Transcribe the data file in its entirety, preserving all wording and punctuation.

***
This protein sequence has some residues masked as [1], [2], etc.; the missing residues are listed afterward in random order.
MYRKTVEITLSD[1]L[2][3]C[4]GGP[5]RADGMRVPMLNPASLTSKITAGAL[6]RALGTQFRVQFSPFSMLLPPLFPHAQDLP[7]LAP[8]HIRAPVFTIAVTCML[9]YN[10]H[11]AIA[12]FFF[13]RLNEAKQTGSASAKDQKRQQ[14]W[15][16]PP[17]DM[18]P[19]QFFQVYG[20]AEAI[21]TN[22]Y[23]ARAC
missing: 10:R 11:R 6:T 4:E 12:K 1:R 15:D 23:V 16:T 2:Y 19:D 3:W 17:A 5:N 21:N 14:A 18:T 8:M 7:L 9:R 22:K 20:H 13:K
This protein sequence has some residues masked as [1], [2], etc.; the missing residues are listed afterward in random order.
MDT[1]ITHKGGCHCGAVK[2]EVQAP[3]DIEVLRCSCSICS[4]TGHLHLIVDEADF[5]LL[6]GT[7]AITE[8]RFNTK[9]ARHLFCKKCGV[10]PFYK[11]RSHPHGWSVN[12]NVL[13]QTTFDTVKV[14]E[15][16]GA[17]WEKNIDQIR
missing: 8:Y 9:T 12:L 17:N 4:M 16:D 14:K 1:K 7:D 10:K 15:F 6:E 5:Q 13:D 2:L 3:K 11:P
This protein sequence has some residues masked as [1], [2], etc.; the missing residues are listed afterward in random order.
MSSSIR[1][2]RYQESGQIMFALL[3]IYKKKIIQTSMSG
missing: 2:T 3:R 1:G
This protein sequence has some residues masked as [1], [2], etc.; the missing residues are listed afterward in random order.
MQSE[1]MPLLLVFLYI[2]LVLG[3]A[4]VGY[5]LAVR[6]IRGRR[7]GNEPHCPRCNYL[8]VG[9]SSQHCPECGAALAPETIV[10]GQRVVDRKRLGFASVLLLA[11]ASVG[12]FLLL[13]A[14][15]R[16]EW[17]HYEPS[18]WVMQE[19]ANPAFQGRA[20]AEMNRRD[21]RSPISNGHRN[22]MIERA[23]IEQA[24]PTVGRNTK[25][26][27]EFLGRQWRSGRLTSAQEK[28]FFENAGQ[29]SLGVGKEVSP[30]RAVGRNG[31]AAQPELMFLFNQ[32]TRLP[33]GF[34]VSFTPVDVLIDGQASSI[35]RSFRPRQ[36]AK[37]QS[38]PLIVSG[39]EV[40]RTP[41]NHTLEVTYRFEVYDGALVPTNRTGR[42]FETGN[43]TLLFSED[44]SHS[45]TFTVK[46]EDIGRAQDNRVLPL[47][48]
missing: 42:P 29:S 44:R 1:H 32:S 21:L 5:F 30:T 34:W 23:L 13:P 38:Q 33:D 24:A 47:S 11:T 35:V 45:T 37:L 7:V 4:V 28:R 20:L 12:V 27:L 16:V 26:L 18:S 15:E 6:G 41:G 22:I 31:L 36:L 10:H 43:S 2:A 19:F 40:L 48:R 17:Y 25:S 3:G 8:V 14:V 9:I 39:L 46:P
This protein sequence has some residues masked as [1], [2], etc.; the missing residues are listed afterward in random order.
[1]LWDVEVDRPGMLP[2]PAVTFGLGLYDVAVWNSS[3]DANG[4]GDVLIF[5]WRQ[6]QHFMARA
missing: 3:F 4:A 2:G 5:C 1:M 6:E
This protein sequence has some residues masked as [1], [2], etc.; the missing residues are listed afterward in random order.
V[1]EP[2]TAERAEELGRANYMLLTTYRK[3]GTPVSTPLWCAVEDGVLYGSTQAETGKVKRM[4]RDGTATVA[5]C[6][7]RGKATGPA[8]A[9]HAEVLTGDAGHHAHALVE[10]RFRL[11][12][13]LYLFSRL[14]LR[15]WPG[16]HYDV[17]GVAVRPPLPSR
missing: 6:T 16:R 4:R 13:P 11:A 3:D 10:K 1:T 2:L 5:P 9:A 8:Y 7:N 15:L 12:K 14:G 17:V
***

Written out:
This protein sequence has some residues masked as [1], [2], etc.; the missing residues are listed afterward in random order.
MYRKTVEITLSD[1]L[2][3]C[4]GGP[5]RADGMRVPMLNPASLTSKITAGAL[6]RALGTQFRVQFSPFSMLLPPLFPHAQDLP[7]LAP[8]HIRAPVFTIAVTCML[9]YN[10]H[11]AIA[12]FFF[13]RLNEAKQTGSASAKDQKRQQ[14]W[15][16]PP[17]DM[18]P[19]QFFQVYG[20]AEAI[21]TN[22]Y[23]ARAC
missing: 10:R 11:R 6:T 4:E 12:K 1:R 15:D 23:V 16:T 2:Y 19:D 3:W 17:A 5:N 21:N 14:A 18:T 8:M 7:L 9:R 22:K 20:H 13:K
This protein sequence has some residues masked as [1], [2], etc.; the missing residues are listed afterward in random order.
MDT[1]ITHKGGCHCGAVK[2]EVQAP[3]DIEVLRCSCSICS[4]TGHLHLIVDEADF[5]LL[6]GT[7]AITE[8]RFNTK[9]ARHLFCKKCGV[10]PFYK[11]RSHPHGWSVN[12]NVL[13]QTTFDTVKV[14]E[15][16]GA[17]WEKNIDQIR
missing: 8:Y 9:T 12:L 17:N 4:M 16:D 14:K 1:K 7:D 10:K 15:F 6:E 5:Q 13:D 2:L 3:K 11:P
This protein sequence has some residues masked as [1], [2], etc.; the missing residues are listed afterward in random order.
MSSSIR[1][2]RYQESGQIMFALL[3]IYKKKIIQTSMSG
missing: 2:T 3:R 1:G
This protein sequence has some residues masked as [1], [2], etc.; the missing residues are listed afterward in random order.
MQSE[1]MPLLLVFLYI[2]LVLG[3]A[4]VGY[5]LAVR[6]IRGRR[7]GNEPHCPRCNYL[8]VG[9]SSQHCPECGAALAPETIV[10]GQRVVDRKRLGFASVLLLA[11]ASVG[12]FLLL[13]A[14][15]R[16]EW[17]HYEPS[18]WVMQE[19]ANPAFQGRA[20]AEMNRRD[21]RSPISNGHRN[22]MIERA[23]IEQA[24]PTVGRNTK[25][26][27]EFLGRQWRSGRLTSAQEK[28]FFENAGQ[29]SLGVGKEVSP[30]RAVGRNG[31]AAQPELMFLFNQ[32]TRLP[33]GF[34]VSFTPVDVLIDGQASSI[35]RSFRPRQ[36]AK[37]QS[38]PLIVSG[39]EV[40]RTP[41]NHTLEVTYRFEVYDGALVPTNRTGR[42]FETGN[43]TLLFSED[44]SHS[45]TFTVK[46]EDIGRAQDNRVLPL[47][48]
missing: 42:P 29:S 44:R 1:H 32:S 21:L 5:F 30:T 34:W 23:L 13:P 38:Q 33:D 24:A 47:S 11:T 35:V 45:T 37:L 7:V 4:V 28:R 20:L 12:V 27:L 16:V 26:L 18:S 15:E 6:G 41:G 22:I 31:L 36:L 10:H 43:S 2:A 19:F 40:L 48:R 17:Y 25:S 3:G 8:V 14:V 9:I 39:L 46:P
This protein sequence has some residues masked as [1], [2], etc.; the missing residues are listed afterward in random order.
[1]LWDVEVDRPGMLP[2]PAVTFGLGLYDVAVWNSS[3]DANG[4]GDVLIF[5]WRQ[6]QHFMARA
missing: 3:F 4:A 2:G 5:C 1:M 6:E
This protein sequence has some residues masked as [1], [2], etc.; the missing residues are listed afterward in random order.
V[1]EP[2]TAERAEELGRANYMLLTTYRK[3]GTPVSTPLWCAVEDGVLYGSTQAETGKVKRM[4]RDGTATVA[5]C[6][7]RGKATGPA[8]A[9]HAEVLTGDAGHHAHALVE[10]RFRL[11][12][13]LYLFSRL[14]LR[15]WPG[16]HYDV[17]GVAVRPPLPSR
missing: 6:T 16:R 4:R 13:P 11:A 3:D 10:K 1:T 2:L 5:P 9:A 8:Y 7:N 15:L 12:K 14:G 17:V